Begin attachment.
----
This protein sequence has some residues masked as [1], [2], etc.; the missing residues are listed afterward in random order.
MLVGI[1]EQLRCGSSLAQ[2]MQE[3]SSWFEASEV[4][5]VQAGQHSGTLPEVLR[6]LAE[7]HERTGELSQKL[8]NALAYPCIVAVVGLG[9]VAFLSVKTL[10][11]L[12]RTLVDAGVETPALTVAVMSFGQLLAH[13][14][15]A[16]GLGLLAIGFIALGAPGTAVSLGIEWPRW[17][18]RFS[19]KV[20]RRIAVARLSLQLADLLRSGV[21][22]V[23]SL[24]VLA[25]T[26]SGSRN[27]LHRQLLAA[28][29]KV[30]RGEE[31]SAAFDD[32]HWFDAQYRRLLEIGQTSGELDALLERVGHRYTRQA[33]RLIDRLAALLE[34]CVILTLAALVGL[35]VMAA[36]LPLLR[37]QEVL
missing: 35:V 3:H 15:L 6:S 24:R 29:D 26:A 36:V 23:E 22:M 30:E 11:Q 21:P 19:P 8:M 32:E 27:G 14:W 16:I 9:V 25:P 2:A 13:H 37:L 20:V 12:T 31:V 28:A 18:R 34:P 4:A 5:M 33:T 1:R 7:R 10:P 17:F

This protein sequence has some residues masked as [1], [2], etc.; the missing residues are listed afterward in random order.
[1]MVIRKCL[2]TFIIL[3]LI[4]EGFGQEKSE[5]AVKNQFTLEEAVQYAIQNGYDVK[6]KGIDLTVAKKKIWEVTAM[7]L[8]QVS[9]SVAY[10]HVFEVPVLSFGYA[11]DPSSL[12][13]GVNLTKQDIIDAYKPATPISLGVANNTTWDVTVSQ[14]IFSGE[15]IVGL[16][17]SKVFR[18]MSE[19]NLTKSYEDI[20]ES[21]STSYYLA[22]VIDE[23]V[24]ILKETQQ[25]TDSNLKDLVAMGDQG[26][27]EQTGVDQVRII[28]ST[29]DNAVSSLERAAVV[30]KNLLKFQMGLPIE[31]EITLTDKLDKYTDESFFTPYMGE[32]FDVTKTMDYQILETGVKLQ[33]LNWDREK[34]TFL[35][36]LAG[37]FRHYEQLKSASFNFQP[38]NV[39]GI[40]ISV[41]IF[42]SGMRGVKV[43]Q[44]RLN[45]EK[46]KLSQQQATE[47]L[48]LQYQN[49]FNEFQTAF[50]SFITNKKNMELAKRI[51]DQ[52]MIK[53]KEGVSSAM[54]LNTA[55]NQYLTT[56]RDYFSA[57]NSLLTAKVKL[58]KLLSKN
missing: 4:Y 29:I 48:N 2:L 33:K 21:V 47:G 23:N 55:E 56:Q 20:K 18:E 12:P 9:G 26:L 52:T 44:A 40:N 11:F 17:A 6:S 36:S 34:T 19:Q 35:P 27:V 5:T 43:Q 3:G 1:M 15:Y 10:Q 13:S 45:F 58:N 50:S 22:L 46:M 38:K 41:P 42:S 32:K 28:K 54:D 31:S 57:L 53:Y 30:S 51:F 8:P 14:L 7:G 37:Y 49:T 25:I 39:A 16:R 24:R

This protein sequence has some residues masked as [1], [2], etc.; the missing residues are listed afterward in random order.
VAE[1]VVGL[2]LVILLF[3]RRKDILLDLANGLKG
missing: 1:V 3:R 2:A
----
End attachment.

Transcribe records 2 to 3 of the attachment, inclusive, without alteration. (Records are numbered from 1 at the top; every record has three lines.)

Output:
This protein sequence has some residues masked as [1], [2], etc.; the missing residues are listed afterward in random order.
[1]MVIRKCL[2]TFIIL[3]LI[4]EGFGQEKSE[5]AVKNQFTLEEAVQYAIQNGYDVK[6]KGIDLTVAKKKIWEVTAM[7]L[8]QVS[9]SVAY[10]HVFEVPVLSFGYA[11]DPSSL[12][13]GVNLTKQDIIDAYKPATPISLGVANNTTWDVTVSQ[14]IFSGE[15]IVGL[16][17]SKVFR[18]MSE[19]NLTKSYEDI[20]ES[21]STSYYLA[22]VIDE[23]V[24]ILKETQQ[25]TDSNLKDLVAMGDQG[26][27]EQTGVDQVRII[28]ST[29]DNAVSSLERAAVV[30]KNLLKFQMGLPIE[31]EITLTDKLDKYTDESFFTPYMGE[32]FDVTKTMDYQILETGVKLQ[33]LNWDREK[34]TFL[35][36]LAG[37]FRHYEQLKSASFNFQP[38]NV[39]GI[40]ISV[41]IF[42]SGMRGVKV[43]Q[44]RLN[45]EK[46]KLSQQQATE[47]L[48]LQYQN[49]FNEFQTAF[50]SFITNKKNMELAKRI[51]DQ[52]MIK[53]KEGVSSAM[54]LNTA[55]NQYLTT[56]RDYFSA[57]NSLLTAKVKL[58]KLLSKN
missing: 4:Y 29:I 48:N 2:L 33:K 21:V 47:G 23:N 55:E 56:Q 20:K 18:E 12:P 9:G 26:L 52:T 44:A 40:N 11:F 17:A 6:S 36:S 34:T 19:Q 35:P 27:V 5:T 43:Q 3:G 1:M 15:Y 10:Q 13:S 45:F 58:N 50:S 22:L 46:M 38:K 41:P 42:S 32:K 28:K 54:D 31:S 57:L 53:Y 30:S 51:F 8:P 14:L 7:G 37:Y 49:T 25:I 39:A 16:R 24:R

This protein sequence has some residues masked as [1], [2], etc.; the missing residues are listed afterward in random order.
VAE[1]VVGL[2]LVILLF[3]RRKDILLDLANGLKG
missing: 1:V 3:R 2:A